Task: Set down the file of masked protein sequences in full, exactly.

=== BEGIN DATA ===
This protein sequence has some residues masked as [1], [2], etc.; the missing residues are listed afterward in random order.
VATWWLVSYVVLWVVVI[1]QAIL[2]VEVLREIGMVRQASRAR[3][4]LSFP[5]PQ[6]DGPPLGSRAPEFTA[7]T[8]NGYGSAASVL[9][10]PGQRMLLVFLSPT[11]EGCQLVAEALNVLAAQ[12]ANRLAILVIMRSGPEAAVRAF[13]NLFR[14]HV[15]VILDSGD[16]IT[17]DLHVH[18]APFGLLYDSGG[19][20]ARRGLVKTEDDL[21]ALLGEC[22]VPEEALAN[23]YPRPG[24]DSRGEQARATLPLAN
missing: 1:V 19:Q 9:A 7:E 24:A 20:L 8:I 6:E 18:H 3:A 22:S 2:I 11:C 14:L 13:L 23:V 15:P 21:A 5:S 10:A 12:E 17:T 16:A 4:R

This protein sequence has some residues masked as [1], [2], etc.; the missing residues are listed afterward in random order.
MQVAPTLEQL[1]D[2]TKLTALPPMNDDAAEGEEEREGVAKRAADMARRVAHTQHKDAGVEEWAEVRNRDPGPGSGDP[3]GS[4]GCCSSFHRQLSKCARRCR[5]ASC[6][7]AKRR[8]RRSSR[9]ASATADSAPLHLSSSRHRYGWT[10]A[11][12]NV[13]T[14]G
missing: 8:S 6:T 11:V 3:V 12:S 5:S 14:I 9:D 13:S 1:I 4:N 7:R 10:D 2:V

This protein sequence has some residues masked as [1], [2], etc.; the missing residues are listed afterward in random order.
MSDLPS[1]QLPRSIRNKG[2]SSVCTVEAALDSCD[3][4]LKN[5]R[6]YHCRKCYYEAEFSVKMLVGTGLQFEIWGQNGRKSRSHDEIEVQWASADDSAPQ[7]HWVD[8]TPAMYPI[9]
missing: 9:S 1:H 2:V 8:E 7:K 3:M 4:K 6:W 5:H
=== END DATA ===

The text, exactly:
This protein sequence has some residues masked as [1], [2], etc.; the missing residues are listed afterward in random order.
VATWWLVSYVVLWVVVI[1]QAIL[2]VEVLREIGMVRQASRAR[3][4]LSFP[5]PQ[6]DGPPLGSRAPEFTA[7]T[8]NGYGSAASVL[9][10]PGQRMLLVFLSPT[11]EGCQLVAEALNVLAAQ[12]ANRLAILVIMRSGPEAAVRAF[13]NLFR[14]HV[15]VILDSGD[16]IT[17]DLHVH[18]APFGLLYDSGG[19][20]ARRGLVKTEDDL[21]ALLGEC[22]VPEEALAN[23]YPRPG[24]DSRGEQARATLPLAN
missing: 1:V 19:Q 9:A 7:E 24:A 20:L 8:I 6:E 18:H 3:A 22:S 2:I 11:C 14:L 13:L 23:V 15:P 21:A 5:S 10:A 12:E 17:T 16:A 4:R

This protein sequence has some residues masked as [1], [2], etc.; the missing residues are listed afterward in random order.
MQVAPTLEQL[1]D[2]TKLTALPPMNDDAAEGEEEREGVAKRAADMARRVAHTQHKDAGVEEWAEVRNRDPGPGSGDP[3]GS[4]GCCSSFHRQLSKCARRCR[5]ASC[6][7]AKRR[8]RRSSR[9]ASATADSAPLHLSSSRHRYGWT[10]A[11][12]NV[13]T[14]G
missing: 8:S 6:T 11:V 3:V 12:S 5:S 14:I 9:D 13:S 1:I 4:N 7:R 10:D 2:V

This protein sequence has some residues masked as [1], [2], etc.; the missing residues are listed afterward in random order.
MSDLPS[1]QLPRSIRNKG[2]SSVCTVEAALDSCD[3][4]LKN[5]R[6]YHCRKCYYEAEFSVKMLVGTGLQFEIWGQNGRKSRSHDEIEVQWASADDSAPQ[7]HWVD[8]TPAMYPI[9]
missing: 9:S 1:H 2:V 8:E 7:K 3:M 4:K 6:W 5:H